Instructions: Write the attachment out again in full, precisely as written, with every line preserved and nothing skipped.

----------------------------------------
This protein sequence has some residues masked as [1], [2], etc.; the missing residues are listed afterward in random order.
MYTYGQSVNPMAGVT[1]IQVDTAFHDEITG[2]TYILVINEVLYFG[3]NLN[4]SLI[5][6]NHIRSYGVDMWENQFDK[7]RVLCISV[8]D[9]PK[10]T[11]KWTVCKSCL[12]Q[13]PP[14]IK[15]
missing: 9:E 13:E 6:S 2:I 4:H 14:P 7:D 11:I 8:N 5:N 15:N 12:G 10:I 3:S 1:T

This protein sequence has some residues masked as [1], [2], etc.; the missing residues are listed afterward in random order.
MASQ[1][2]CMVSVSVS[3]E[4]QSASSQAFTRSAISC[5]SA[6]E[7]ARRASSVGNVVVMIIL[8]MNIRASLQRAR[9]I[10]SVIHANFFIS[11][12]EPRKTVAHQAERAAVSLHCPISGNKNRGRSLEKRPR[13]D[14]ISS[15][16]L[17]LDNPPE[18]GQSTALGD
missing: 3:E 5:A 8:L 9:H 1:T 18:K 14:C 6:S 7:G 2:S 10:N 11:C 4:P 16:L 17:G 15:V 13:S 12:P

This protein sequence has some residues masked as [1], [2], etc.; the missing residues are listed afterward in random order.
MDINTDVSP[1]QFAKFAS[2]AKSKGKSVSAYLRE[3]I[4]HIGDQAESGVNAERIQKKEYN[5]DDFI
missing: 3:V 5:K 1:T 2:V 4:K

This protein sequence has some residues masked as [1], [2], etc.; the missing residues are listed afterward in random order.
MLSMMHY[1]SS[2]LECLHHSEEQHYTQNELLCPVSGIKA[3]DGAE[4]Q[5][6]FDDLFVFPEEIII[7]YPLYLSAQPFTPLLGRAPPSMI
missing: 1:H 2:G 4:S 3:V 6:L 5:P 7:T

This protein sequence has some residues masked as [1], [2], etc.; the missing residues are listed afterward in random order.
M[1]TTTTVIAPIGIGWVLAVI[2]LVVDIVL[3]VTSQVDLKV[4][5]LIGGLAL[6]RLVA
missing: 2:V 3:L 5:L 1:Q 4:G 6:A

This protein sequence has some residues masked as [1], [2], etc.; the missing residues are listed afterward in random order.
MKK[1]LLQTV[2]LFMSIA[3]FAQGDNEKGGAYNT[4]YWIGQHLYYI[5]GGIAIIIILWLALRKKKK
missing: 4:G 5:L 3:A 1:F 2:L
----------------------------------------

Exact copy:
This protein sequence has some residues masked as [1], [2], etc.; the missing residues are listed afterward in random order.
MYTYGQSVNPMAGVT[1]IQVDTAFHDEITG[2]TYILVINEVLYFG[3]NLN[4]SLI[5][6]NHIRSYGVDMWENQFDK[7]RVLCISV[8]D[9]PK[10]T[11]KWTVCKSCL[12]Q[13]PP[14]IK[15]
missing: 9:E 13:E 6:S 2:I 4:H 14:P 7:D 11:I 8:N 5:N 15:N 12:G 10:I 3:S 1:T

This protein sequence has some residues masked as [1], [2], etc.; the missing residues are listed afterward in random order.
MASQ[1][2]CMVSVSVS[3]E[4]QSASSQAFTRSAISC[5]SA[6]E[7]ARRASSVGNVVVMIIL[8]MNIRASLQRAR[9]I[10]SVIHANFFIS[11][12]EPRKTVAHQAERAAVSLHCPISGNKNRGRSLEKRPR[13]D[14]ISS[15][16]L[17]LDNPPE[18]GQSTALGD
missing: 3:E 5:A 8:L 9:H 1:T 18:K 14:C 6:S 7:G 2:S 10:N 11:C 4:P 16:L 17:G 15:V 13:S 12:P

This protein sequence has some residues masked as [1], [2], etc.; the missing residues are listed afterward in random order.
MDINTDVSP[1]QFAKFAS[2]AKSKGKSVSAYLRE[3]I[4]HIGDQAESGVNAERIQKKEYN[5]DDFI
missing: 3:V 5:K 1:T 2:V 4:K

This protein sequence has some residues masked as [1], [2], etc.; the missing residues are listed afterward in random order.
MLSMMHY[1]SS[2]LECLHHSEEQHYTQNELLCPVSGIKA[3]DGAE[4]Q[5][6]FDDLFVFPEEIII[7]YPLYLSAQPFTPLLGRAPPSMI
missing: 1:H 2:G 4:S 3:V 6:L 5:P 7:T

This protein sequence has some residues masked as [1], [2], etc.; the missing residues are listed afterward in random order.
M[1]TTTTVIAPIGIGWVLAVI[2]LVVDIVL[3]VTSQVDLKV[4][5]LIGGLAL[6]RLVA
missing: 2:V 3:L 5:L 1:Q 4:G 6:A

This protein sequence has some residues masked as [1], [2], etc.; the missing residues are listed afterward in random order.
MKK[1]LLQTV[2]LFMSIA[3]FAQGDNEKGGAYNT[4]YWIGQHLYYI[5]GGIAIIIILWLALRKKKK
missing: 4:G 5:L 3:A 1:F 2:L